Tuesday, February 16, 2010

Why Was I Remade?

I saw the new Stepfather on DVD. I'm sure anyone who is reading this will ask me the most important question -- "Why?"

Because it's a pretty foolproof idea. A charming, wonderfully handsome and suave man (who also happens to be a serial killer) infiltrates the home of recently widowed women, befriends her and the family, marries her and then kills off the entire family, one after the other. After killing the families, he changes his appearance and goes out and kills again over and over and over.

I wanted to see what they would do with the remake. I groaned when I first heard someone was remaking it, not because the 1987 original was so good but because it was so unexpectedly not bad.

I'm a big, big fan of evil, charming figures infiltrating middle-America. I love Joseph Cotton in Shadow Of A Doubt and any good Hitchcock small town movie where the villain is horrifically kind and sweet. Evil with a smile is the best kind of evil there is. And the original Stepfather had a pretty great central performance in Terry O'Quinn. He was by turns charming, sweet and horribly evil.

Take a look at the original trailer. You can see how interesting O'Quinn is to watch:

And here is Joseph Cotton on "Shadow Of A Doubt":

Both actors had a great time in the parts. Tortured but kind. Sweet but conflicted. Lovers but murderers. Complex men, complex characters.

And the 1987 version had Shelley Hack getting the shit knocked out of here. How can you not love that?! In the new version Sela Ward gets the honors of being the seduced wife. I'm not saying Shelley Hack is a better actor than Sela Ward, but at least Hack has a wonderful kitch quality to her. She was a beautiful blond who was both awkward but fun to watch. Sela Ward barely cracks a smile. She's had so much plastic surgery and is shot through so much gauze, it's hard to see her face.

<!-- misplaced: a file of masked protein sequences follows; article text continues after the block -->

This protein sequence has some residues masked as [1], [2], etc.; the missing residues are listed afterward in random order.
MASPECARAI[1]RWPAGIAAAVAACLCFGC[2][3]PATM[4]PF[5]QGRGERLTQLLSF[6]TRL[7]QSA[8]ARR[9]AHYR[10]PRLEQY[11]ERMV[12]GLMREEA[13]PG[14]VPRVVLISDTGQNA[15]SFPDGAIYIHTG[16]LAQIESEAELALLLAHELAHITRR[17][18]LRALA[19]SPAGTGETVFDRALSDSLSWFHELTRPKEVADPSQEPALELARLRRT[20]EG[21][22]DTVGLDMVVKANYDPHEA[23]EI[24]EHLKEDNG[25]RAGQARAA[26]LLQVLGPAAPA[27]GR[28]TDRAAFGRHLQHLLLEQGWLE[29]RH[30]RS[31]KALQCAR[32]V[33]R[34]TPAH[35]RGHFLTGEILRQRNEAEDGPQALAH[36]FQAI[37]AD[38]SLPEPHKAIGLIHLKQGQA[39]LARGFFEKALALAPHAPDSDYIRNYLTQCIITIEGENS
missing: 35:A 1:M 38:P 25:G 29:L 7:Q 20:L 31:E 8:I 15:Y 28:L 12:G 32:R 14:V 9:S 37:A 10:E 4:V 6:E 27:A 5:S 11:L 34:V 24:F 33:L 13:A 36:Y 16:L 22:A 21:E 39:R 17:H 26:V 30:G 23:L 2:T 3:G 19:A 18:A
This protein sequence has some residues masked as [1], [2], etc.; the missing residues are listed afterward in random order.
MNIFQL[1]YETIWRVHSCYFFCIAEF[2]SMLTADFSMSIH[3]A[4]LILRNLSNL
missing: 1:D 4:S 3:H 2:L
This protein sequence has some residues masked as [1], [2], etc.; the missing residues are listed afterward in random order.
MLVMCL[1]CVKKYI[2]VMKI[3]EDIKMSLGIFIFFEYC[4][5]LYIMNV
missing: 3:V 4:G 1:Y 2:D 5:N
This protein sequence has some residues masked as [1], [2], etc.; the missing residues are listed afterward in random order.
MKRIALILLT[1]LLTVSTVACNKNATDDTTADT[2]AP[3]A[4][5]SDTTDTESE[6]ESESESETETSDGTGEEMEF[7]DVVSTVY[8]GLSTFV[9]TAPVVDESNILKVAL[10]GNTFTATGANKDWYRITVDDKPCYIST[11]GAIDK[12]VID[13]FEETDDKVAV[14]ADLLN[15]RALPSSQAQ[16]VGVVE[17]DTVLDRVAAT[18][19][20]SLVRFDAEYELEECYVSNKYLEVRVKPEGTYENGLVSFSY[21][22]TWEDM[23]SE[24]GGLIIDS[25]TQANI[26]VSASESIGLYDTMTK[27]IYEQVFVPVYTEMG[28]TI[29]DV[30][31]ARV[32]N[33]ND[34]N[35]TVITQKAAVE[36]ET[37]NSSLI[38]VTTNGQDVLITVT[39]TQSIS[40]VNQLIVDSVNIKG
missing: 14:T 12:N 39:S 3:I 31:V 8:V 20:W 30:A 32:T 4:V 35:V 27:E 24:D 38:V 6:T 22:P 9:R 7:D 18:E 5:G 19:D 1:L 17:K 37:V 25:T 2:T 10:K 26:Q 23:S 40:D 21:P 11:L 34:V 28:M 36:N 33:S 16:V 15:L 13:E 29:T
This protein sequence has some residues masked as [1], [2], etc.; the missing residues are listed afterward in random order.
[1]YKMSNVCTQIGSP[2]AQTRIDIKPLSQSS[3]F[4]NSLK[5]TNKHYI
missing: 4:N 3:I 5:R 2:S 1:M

But we don't want The Stepfather for the wife. We watch the Stepfather for...

In the DVD commentary, director Nelson McCormick says he and the casting agent spent months auditioning men for the part of David Harris (isn't that a great, generic name?). He says they took a long time to find someone with the likability and depth to play the part.

I suppose it would be catty to write Nelson McCormick, a director of 'hard-hitting' TV shows looks like a middle-aged Southern California surfer boy who got lucky and is now rich directing TV shows and his first movie and I suppose it would be really catty to write how it's never a good sign when a director of a major movie remake peppers his language with 'totally' and 'awesome' so I won't write that, lest I come across as catty...

And I suppose it would be, like, totally catty to write the writer who wrote the remake is the author such classics as Sniper 3, Alien Hunter, Prom Night remake, Crash and Burn, Thunder Alley and many more (hey - at least the guy is working, that's for damn sure)...and it's probably not a good idea if the writer of the remake needs 3 other credited people to come up with the 'story' when the remake is a nearly literal location-for-location remake...

And I would be bitchy if wrote it's a good thing the original script author, Donald E. Westlake (yes, the same writer who wrote the nearly flawless The Grifters) , died in 2008 and wasn't around to see this remake hit the theaters. Donald E. Westlake who wrote nearly 45 mystery novels, many of them I've read and many of which are very fine indeed...

So I'll be nice and not write any of that.

Rest In Peace, Mr. Westlake, Rest In Peace...

Nelson and his crew looked high and low and they found their main character in the form of Dylan Walsh. While I have a sneaking suspicion Dylan Walsh is up for the challenge of the lead, we'll never know. Why?

Because he ain't the lead.

This guy is:

The actors 'name' is Penn Badgley. Don't you love that? Penn. Badgley. Like anyone is born with that name. Try to say the last name out loud. You can't. If I were his agent, I'd make him change his name. Why? Because the guy has something to him. Apparently he's done some bad TV, like Gossip Girl and such.

Sure, he's cute and scraggly and very heterosexual and clearly the 'bad boy' girls love to love, but if he wants to be taken seriously, the guy has GOT to change that name.

He is the lead in the Stepfather. He is often seen without his shirt, making out with his nearly nude 17 year old girlfriend. He is brooding and confused and more layered than the Stepfather.